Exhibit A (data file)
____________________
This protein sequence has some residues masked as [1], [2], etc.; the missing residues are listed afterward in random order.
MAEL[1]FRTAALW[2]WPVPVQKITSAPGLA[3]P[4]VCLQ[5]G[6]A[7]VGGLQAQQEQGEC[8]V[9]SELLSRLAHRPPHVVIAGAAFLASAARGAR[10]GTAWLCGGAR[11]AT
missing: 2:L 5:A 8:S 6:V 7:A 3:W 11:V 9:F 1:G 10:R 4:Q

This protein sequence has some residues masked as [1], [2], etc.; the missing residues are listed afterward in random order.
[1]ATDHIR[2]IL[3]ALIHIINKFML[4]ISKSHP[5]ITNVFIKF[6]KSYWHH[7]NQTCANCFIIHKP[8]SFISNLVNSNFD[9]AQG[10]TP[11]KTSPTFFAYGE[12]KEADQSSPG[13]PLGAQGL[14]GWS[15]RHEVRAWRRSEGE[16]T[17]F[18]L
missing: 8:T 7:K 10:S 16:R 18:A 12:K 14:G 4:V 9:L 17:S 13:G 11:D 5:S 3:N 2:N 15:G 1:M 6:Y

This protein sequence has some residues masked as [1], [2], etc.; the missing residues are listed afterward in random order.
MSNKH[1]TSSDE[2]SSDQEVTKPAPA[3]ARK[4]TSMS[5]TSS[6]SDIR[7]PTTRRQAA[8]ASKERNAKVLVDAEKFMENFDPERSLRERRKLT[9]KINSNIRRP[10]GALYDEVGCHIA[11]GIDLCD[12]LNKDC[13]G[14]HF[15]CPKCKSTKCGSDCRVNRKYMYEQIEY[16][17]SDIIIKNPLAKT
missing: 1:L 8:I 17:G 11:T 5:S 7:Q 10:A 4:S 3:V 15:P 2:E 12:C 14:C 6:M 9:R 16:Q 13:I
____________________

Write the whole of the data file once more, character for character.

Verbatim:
This protein sequence has some residues masked as [1], [2], etc.; the missing residues are listed afterward in random order.
MAEL[1]FRTAALW[2]WPVPVQKITSAPGLA[3]P[4]VCLQ[5]G[6]A[7]VGGLQAQQEQGEC[8]V[9]SELLSRLAHRPPHVVIAGAAFLASAARGAR[10]GTAWLCGGAR[11]AT
missing: 2:L 5:A 8:S 6:V 7:A 3:W 11:V 9:F 1:G 10:R 4:Q

This protein sequence has some residues masked as [1], [2], etc.; the missing residues are listed afterward in random order.
[1]ATDHIR[2]IL[3]ALIHIINKFML[4]ISKSHP[5]ITNVFIKF[6]KSYWHH[7]NQTCANCFIIHKP[8]SFISNLVNSNFD[9]AQG[10]TP[11]KTSPTFFAYGE[12]KEADQSSPG[13]PLGAQGL[14]GWS[15]RHEVRAWRRSEGE[16]T[17]F[18]L
missing: 8:T 7:K 10:S 16:R 18:A 12:K 14:G 4:V 9:L 17:S 13:G 11:D 5:S 3:N 2:N 15:G 1:M 6:Y

This protein sequence has some residues masked as [1], [2], etc.; the missing residues are listed afterward in random order.
MSNKH[1]TSSDE[2]SSDQEVTKPAPA[3]ARK[4]TSMS[5]TSS[6]SDIR[7]PTTRRQAA[8]ASKERNAKVLVDAEKFMENFDPERSLRERRKLT[9]KINSNIRRP[10]GALYDEVGCHIA[11]GIDLCD[12]LNKDC[13]G[14]HF[15]CPKCKSTKCGSDCRVNRKYMYEQIEY[16][17]SDIIIKNPLAKT
missing: 1:L 8:I 17:G 11:T 5:S 7:Q 10:A 4:S 3:V 15:P 2:E 12:C 14:C 6:M 9:R 16:Q 13:I